The object of the game is to purchase industries, then to purchase planets, launch ships to make military conquests of other players' planets, and eventually conquer the entire solar system.


Because the game board is too large to be shown conveniently on one sheet, it has been divided into four quadrants for purposes of illustration.

FIG. 1 is the lower left quadrant,

FIG. 2 is the lower right quadrant,

FIG. 3 is the upper right quadrant, and

FIG. 4 is the upper left quadrant. When the four sheets are placed next to each other in that arrangement, they form a complete figure, showing a top view of the game board.

FIG. 5 is an example of the play money used in the game.

FIG. 6 shows examples of several types of game markers.

FIG. 7 shows a die which is used as a chance means to determine movement of the game markers.


The invention is a financial-military board game called "Quazi."

The game board, as shown in the drawings, comprises an outer financial pathway, an inner military pathway, and a plurality of planetary pathways linking said financial pathway to said military pathway.

The financial pathway comprises the fifty-six squares around the edges of the game board. Eight of these squares are quazi card squares. A player landing on one of these squares has the option to draw a card from the corresponding quazi card deck. Squares 1 and 36 are financial quazi, squares 8 and 29 are political quazi, squares 15 and 50 are military quazi, and squares 22 and 43 are natural quazi. Fourteen of the squares are control squares, some of which have special effects which will be explained later by reference to the rules. These are squares 20 and 48 (Earth Casino), square 4 (Time Warp), square 12 (Quazi Reverse), square 18 (Receive political favor), square 26 (Planetor's Square), square 32 (Space Vacation), square 34 (Planetary Revolt), and square 40 (Identity Crisis). The other control squares are square 10 (inherit $1000 from Uncle Mole), square 24 (new engine developed-advance two times sum of dice), square 26 (discover Mars dust-collect $500), square 52 (solar flare-end turn), and square 54 (engine failure-return to last square). The remaining thirty-four squares in the financial pathway are purchasable industries, each of which has a specified cost and rent.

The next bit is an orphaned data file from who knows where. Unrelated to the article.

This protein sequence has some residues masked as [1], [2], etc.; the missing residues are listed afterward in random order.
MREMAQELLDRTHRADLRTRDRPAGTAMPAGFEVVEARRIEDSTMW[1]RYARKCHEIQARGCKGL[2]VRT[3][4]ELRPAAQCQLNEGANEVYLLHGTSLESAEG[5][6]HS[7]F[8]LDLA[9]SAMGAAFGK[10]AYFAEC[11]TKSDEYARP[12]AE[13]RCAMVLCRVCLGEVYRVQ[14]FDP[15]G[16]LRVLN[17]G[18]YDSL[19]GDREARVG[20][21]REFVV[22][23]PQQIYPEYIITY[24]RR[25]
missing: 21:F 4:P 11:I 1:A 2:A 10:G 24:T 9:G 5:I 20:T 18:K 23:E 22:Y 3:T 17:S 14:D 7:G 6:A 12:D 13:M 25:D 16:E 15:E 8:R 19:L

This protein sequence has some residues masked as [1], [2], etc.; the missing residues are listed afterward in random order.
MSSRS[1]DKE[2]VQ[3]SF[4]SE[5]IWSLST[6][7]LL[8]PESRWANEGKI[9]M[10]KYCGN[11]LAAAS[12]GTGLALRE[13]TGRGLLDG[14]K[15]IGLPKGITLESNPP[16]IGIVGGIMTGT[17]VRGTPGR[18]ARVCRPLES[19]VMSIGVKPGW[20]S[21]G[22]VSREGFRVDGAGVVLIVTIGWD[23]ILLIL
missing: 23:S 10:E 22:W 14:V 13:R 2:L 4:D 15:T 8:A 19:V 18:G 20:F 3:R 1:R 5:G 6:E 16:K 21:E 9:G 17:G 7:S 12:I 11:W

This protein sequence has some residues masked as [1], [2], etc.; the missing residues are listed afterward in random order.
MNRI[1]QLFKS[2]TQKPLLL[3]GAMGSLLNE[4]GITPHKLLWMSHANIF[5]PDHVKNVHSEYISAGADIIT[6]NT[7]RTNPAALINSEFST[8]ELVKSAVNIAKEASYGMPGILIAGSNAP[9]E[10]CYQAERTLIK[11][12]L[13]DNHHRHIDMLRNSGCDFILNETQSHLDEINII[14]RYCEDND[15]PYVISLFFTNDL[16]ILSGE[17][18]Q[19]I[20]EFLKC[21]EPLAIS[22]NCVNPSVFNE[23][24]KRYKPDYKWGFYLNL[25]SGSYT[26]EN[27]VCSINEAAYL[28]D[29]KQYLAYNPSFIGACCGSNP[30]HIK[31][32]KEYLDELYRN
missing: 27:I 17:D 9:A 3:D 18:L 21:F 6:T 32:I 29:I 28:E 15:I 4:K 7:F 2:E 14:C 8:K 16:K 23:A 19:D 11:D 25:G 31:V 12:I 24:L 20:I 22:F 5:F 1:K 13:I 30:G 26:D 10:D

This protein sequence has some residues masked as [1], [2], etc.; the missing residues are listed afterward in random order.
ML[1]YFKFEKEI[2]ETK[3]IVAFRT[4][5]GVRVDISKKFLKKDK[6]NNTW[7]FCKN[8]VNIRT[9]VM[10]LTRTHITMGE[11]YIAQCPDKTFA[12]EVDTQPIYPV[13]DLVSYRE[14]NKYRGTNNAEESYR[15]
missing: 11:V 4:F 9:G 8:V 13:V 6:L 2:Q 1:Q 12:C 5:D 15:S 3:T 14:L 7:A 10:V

The military pathway comprises the Sun in the center of the game board and the nine planets (Mercury, Venus, Earth, Mars, Jupiter, Saturn, Uranus, Neptune, and Pluto), with their respective orbits around the Sun. Planet game markers are moved along the course of these orbits during the play of the game. The crosses along each orbit mark possible positions of the planets.

The nine planetary pathways adjacent to the financial pathway are the link between the financial pathway and the military pathway. Each of these nine planetary pathways corresponds to a planet shown on the inner military pathway. Each of said planetary pathways is divided into sections. Mars and Pluto each have two sections, Mercury, Venus, and Earth each have three sections, and Jupiter, Saturn, Uranus, and Neptune each have five sections, the central section being a Neutral Launch Site (NLS). Each of the latter four planetary pathways also has a square upon which is placed one of the Quazi card decks.

Additional game equipment includes a plurality of game markers, each type of which has a different shape to distinguish it from other types of markers (for example, in the prototype of the game, personal markers are pyramids, ownership markers are pentagons, ship markers are triangles, space mines are crosses, and planet markers are coin-shaped); chance means, such as dice, for determining the movement of said markers along said pathways; indicia, such as the Quazi cards, giving instructions relating to the play of the game; and means, such as a supply of play money in various denominations, for determining the relative wealth of the players.